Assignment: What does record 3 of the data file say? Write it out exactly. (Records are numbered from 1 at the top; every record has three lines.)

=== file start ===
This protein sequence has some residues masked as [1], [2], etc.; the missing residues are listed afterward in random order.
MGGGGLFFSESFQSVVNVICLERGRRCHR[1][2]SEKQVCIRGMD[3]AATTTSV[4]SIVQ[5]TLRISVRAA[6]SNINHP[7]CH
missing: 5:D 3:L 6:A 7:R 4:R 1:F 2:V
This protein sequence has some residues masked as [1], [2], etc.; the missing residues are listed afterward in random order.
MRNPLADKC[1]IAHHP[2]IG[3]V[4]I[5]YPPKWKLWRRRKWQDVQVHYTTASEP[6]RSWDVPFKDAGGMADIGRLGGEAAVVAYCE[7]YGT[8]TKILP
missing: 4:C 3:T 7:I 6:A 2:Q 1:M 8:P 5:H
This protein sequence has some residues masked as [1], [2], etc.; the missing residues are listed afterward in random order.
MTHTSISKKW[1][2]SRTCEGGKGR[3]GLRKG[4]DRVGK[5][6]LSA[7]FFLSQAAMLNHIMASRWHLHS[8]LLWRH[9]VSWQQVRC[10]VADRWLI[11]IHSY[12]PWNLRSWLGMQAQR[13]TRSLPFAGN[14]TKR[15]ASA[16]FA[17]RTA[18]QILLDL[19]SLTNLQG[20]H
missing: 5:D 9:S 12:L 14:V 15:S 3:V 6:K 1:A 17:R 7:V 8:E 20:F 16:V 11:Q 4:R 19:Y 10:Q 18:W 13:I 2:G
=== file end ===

This protein sequence has some residues masked as [1], [2], etc.; the missing residues are listed afterward in random order.
MTHTSISKKW[1][2]SRTCEGGKGR[3]GLRKG[4]DRVGK[5][6]LSA[7]FFLSQAAMLNHIMASRWHLHS[8]LLWRH[9]VSWQQVRC[10]VADRWLI[11]IHSY[12]PWNLRSWLGMQAQR[13]TRSLPFAGN[14]TKR[15]ASA[16]FA[17]RTA[18]QILLDL[19]SLTNLQG[20]H
missing: 5:D 9:S 12:L 14:V 15:S 3:V 6:K 1:A 17:R 7:V 8:E 20:F 16:V 11:Q 4:R 19:Y 10:Q 18:W 13:I 2:G